"We're not greedy," David says. "We'll only shoot 6-points or better, maybe two or three a year. It's not exactly a hotspot."
The best buck the Gallets have taken off the tract was a 9-pointer, though Elizabeth once shot a 6-point buck that almost rivals it. Several 8-pointers have been hauled back to Jemison from there as well.
They used to carry climbing stands to the woods, and then they tried ladders, until one was stolen. Now - a knee, ankle and three hip surgeries later for him, and a bad back for her - they spend their days afield in the crow's nest.
David, a retired construction mechanic, found a deal on a scissor-lift and mounted it on a trailer. When they get ready to hunt, husband and wife climb into it and hit the hydraulic switch, which lifts them well above tree level.
Of course, other folks hunt the area more conventionally.
"Most folks go to the clearcuts," said Brett Abbott, who has been the resident biologist at Autauga for 16 years. "I'd say that the majority come from the tri-county area. If they can find a tree big enough, they'll hang a climber. If not, they'll set up a ground blind."
Although 80 acres of food plots have been planted, young clearcuts are as much a magnet for deer as they are for hunters.
"On an average Wednesday, we'll have about 35 folks; between 50 and 60 on Saturdays. But lots of them are gone by 9 a.m.," Abbott continued. "I try to tell them you need to stay until lunchtime, at least. The deer here have learned, and they move l
ater in the morning."
Abbott said the best deer to come off the tract last year was an 8-pointer that scored almost 145 inches of antlers. It was only 3 1/2 years old, too, but it had nearly 5-inch bases and 10- to 11-inch tines.
All total, hunters harvested 58 deer there during the 2003-04 season - 40 by gun; 15 by bowhunters, who could take a deer of either sex; and three during the weekend set aside specifically for muzzleloaders. That's about the same number of whitetails brought to the Autauga station the previous year.
Season-long archery deer permits and maps are available at the check station, which opens by 5 a.m. on Wednesdays and Saturdays. They can also be obtained at the probate office in the Autauga County Courthouse, at Posey Crossroads General Merchandise, and at the White City Market. Gun hunters not only need the permit/map, but they're also required to pick up a daily permit at the check station.
COMMUNITY HUNTING AREA
St. Clair Community Hunting Area near Pell City is almost identical in size to Autauga and is also open to firearms hunters on Wednesdays and Saturdays throughout the season. There isn't a check station per se, but all harvested deer are required to be recorded on either the ledger at Anna's Grocery at the intersection of U.S. Highways 231 and 411, or at K&N Service Station, where State Route 144 crosses U.S. 231.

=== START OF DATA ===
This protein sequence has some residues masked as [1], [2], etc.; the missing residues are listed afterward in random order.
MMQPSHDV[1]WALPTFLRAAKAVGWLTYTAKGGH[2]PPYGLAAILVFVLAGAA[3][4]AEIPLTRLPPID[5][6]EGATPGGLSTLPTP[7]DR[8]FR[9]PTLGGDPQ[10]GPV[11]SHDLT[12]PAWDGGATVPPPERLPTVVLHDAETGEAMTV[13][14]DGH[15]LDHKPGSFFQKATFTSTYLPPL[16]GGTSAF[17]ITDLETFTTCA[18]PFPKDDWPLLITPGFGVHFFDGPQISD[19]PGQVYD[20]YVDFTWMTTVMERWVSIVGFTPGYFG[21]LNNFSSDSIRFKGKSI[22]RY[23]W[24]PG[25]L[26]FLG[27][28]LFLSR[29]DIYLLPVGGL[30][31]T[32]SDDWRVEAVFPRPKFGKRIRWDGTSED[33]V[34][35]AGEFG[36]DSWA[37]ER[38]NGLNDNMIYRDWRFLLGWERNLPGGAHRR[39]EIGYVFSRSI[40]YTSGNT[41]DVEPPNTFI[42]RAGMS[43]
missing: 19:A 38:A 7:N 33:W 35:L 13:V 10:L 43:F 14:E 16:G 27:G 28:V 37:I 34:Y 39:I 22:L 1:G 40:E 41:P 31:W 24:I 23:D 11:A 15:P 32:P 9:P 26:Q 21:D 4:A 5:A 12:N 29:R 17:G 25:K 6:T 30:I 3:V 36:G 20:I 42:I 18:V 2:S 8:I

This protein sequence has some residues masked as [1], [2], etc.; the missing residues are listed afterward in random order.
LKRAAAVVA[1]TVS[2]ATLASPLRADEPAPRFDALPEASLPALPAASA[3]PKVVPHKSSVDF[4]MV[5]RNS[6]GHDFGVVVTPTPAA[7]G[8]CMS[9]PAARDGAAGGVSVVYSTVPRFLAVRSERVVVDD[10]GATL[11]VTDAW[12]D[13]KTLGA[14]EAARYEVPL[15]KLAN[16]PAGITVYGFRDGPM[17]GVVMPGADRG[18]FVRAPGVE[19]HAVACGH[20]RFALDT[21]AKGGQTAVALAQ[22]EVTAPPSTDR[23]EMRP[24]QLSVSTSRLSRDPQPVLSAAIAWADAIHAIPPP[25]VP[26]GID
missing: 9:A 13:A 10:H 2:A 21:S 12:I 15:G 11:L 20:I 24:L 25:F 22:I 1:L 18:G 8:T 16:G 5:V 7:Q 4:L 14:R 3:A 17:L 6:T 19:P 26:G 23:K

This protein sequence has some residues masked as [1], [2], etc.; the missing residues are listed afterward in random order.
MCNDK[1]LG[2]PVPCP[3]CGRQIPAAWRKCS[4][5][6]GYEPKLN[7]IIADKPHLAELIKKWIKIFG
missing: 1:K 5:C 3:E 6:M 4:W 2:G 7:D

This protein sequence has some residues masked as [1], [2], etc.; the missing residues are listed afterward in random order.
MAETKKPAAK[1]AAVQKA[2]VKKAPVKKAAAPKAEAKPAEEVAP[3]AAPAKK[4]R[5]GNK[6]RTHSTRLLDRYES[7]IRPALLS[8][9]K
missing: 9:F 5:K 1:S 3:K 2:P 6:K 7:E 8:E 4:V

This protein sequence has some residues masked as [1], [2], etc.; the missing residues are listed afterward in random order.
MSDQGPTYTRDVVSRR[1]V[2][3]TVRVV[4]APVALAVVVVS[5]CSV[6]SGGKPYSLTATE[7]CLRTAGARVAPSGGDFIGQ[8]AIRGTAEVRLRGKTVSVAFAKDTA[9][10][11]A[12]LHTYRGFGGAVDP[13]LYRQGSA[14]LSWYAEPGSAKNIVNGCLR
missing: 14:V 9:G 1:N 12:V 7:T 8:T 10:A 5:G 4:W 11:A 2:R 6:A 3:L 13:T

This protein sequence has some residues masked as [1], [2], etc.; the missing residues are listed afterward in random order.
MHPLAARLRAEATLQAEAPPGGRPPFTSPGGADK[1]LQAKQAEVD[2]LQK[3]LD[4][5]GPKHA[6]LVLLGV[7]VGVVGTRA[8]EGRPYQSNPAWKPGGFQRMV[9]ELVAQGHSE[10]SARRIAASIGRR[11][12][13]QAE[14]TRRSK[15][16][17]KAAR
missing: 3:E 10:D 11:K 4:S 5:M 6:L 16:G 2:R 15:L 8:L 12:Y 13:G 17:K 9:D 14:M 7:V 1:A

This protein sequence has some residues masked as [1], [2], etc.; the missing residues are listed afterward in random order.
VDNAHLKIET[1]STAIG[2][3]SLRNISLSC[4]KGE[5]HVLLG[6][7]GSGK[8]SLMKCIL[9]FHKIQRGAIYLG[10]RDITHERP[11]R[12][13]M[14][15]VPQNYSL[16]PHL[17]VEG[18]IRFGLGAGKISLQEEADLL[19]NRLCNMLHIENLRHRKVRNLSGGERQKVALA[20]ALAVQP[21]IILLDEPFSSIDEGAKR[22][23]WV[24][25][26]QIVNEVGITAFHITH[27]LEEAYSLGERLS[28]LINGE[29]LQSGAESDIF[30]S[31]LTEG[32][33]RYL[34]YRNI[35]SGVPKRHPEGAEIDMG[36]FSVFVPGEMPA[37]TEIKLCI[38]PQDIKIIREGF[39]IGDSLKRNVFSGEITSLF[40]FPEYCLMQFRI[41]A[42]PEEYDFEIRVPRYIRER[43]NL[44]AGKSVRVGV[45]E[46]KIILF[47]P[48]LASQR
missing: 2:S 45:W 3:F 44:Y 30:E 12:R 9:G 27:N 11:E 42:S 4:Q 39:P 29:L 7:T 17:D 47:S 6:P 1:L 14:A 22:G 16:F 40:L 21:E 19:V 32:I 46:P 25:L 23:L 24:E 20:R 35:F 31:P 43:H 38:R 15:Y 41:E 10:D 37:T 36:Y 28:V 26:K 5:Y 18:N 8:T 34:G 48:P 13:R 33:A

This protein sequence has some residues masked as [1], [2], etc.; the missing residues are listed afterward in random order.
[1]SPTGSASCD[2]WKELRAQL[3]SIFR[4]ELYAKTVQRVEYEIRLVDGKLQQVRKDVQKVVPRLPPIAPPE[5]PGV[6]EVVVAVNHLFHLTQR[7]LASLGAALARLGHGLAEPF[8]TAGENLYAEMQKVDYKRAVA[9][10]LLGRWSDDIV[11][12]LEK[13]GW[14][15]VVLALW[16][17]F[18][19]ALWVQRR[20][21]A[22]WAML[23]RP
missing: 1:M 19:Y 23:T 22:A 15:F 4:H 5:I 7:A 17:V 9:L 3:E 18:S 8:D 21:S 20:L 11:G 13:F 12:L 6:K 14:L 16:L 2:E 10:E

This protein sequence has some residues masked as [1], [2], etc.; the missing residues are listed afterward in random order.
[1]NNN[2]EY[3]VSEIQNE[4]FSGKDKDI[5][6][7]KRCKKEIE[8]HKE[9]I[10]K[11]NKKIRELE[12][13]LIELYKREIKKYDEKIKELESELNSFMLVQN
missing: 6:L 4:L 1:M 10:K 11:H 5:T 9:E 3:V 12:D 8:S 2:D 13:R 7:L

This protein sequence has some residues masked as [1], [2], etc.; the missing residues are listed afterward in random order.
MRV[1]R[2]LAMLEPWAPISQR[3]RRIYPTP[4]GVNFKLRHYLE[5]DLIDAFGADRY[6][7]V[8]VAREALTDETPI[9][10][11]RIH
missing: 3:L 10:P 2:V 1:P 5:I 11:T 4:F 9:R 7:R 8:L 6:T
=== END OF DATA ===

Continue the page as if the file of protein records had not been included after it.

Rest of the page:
Both of these stores also have the season-long permits that all hunters must possess while afield. Other sporting goods outlets in the Pell City area have those permits as well. Plus, they may be ordered by sending a self-addressed and stamped envelope, along with your license numbers, to the Division of Wildlife and Freshwater Fisheries Office, 4101 State Route 21 North, Jacksonville, AL 36265.
This little piece of ground coughed up nearly twice as many deer as were registered at Autauga. A total of 95 were killed in 2,600 man-days of hunting, with two of three taken by riflemen. St. Clair, in fact, was second only to Demopolis WMA, with 9.8 deer taken per square mile during the 2003-04 season.
PUBLIC HUNTING AREA
Thirty years ago, before I had a driver's license or was required to buy a hunting license, there was only one piece of green paper in my thin 13-year-old's billfold, and it didn't bear the visage of a dead president. The little folded slip - a free permit to hunt - was my ticket to tens of thousands of acres of land.
In those days, budding and veteran hunters alike simply hunted hoof prints - rarely seeing what left them - or depended upon dogs to strike a trail and push the deer to them. God only knows how many squirrels I lugged out of what were then U.S. Steel's vast land holdings. There were so few whitetails, however, that every deer had a name.
The formerly strip-mined land between Oak Grove and the Johns communities was my close-to-home hunting place. Daddy did often take me to Sumter County, part of the deer-rich Black Belt, on weekends. During school-break weekdays, however, my best buddy Poncho and I piled into a neighbor's pickup to be driven to the foothills of Sealy Ann Mountain.
We rarely saw a deer, and we never shot one. But we still enjoyed the times of our lives - dreaming, plotting and becoming acquainted with every rock, road, bush and tree.
Folks have it much easier nowadays. Access to this land is no longer free, but it costs only $15 for a WMA license for the hunting rights, and stalk hunters have the run of it a dozen or more times in January alone.